stargazing in sonoma county california

Stargazing in Sonoma County: Where to Go to Get the Best Views

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Arriving to Sonoma County late in the day? No worries. It's a pleasure to celebrate beneath our dark, clear, dazzling skies! Below are five great stargazing adventures in Sonoma County.

Bodega Head, Bodega Bay

Bodega Head at Sonoma Coast State ParkUnlike state beaches, which won’t let visitors in past 6 p.m., Bodega Head within Sonoma Coast State Park has open access 24 hours a day. Bring a flashlight to navigate the wide, flat path along the cliffs, a blanket or towel to lay on the grass, and lie back to enjoy the beauty of the night sky amidst the sound of waves crashing against the rocks far below.

Lake Sonoma Recreation Area, Healdsburg

Lake Sonoma Recreation AreaSet at the very northern end of Dry Creek Road, there's barely any light at Lake Sonoma at nightfall to interfere with your stargazing. Head up to Rockpile Road, where there are two excellent spots to stop and check out the sky: From the parking lot for Lone Rock, and/or for Group Site E of the Liberty Glen Campground. You might also want to drive down to the reservoir and take in the night-sky view from the shore. 

Meyers Grade Road, Jenner

Meyers Grade Road in Jenner California Roughly six miles southeast of Fort Ross State Historic Park, you'll find beautiful sky views when facing south and west at the top of Meyers Grade Road. To get there, travel roughly seven miles north from the coastal village of Jenner on Highway 1, turn right on Meyers Grade Road, and head roughly two miles to the top.

Portuguese Beach, Bodega Bay

Portuguese Beach at Sonoma Coast State Park Another open-access beach within Sonoma Coast State Park, Portuguese Beach is a lovely, secluded place to spy the open sky. Set on a cliff overlooking the powerful waves, the parking lot here is an ideal spot to stargaze at a safe distance from the undertow.

Night Sky Adventure, Cloverdale

Bill and Dan Gordon of Night Sky Adventure in Sonoma County
Dan and Bill Gordon of Night Sky Adventure in Sonoma County

Brothers Dan and Bill Gordon want to help you take a closer look at the night sky. April through October, the Gordons set up high-powered telescopes at public music events in Cloverdale, Healdsburg and Windsor. You can also book them for your own Private Star Party at your location, or you and a small group (16 people per telescope) can join them at their country observing site about a half-hour from Healdsburg for a Premium Night Sky Tour. To book your own Night Sky Adventure, book online or call (707) 708-1570.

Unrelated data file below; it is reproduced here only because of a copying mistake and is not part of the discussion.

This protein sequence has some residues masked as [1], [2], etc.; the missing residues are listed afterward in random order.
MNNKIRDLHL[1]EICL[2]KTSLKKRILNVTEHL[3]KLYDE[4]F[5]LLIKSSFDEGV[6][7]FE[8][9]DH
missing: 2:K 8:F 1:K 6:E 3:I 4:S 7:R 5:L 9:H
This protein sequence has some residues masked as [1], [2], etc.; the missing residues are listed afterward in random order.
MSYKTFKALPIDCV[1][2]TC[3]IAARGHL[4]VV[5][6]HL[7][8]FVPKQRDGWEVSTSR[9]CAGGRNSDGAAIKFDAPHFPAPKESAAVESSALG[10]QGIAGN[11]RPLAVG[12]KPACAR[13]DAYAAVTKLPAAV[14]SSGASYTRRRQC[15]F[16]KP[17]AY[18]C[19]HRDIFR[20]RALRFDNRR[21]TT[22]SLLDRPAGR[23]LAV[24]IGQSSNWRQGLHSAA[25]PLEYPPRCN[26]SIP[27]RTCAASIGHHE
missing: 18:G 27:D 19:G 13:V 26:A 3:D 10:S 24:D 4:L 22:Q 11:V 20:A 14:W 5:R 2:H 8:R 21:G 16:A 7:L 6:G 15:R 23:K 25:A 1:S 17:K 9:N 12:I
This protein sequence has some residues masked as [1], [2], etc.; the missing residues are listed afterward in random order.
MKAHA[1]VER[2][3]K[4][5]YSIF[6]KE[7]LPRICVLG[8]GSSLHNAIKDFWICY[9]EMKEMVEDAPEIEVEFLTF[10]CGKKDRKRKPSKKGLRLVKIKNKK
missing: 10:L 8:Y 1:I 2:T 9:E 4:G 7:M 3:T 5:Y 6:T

Robert Ferguson Observatory, Kenwood

Robert Ferguson Observatory at Sugarloaf Ridge State Park Set within Sugarloaf Ridge State Park in Kenwood, this is Northern California’s most active public observatory, dedicated to public viewing and education. Surrounded by a protective ring of hills that block out light pollution from nearby cities, it's dark enough here to reveal the night sky in all its dazzling glory. 

The Robert Ferguson Observatory houses several telescopes, and holds a Public Star Party one Saturday night each month; in 2022, Star Party dates include February 26th, March 26th, April 23rd, and May 7th. 

Get Prepared for Your Stargazing Adventure

Night sky stargazing Sonoma County You'll have the best views of the constellations from high, remote, undeveloped places where artificial light pollution is scarce; when temperatures are 50 degrees and below; three to six hours before sunrise; and when there's a new moon or sliver of a crescent moon.

Before heading out into the darkness, pack water, a compass, a headlamp or flashlight, and let someone know where you're going and when you plan to return. Wear sturdy shoes and dress in warm, layered clothing.

Leave No Trace logoAnd when visiting the open spaces, parks, beaches and trails of Sonoma County, remember to follow the Leave No Trace Seven Principles, which include Know Before You Go, Leave it as You Found It, and Share the Outdoors. Together, we can protect and preserve the beauty and natural resources of Sonoma County for generations to come. 

Written by Melanie Wynne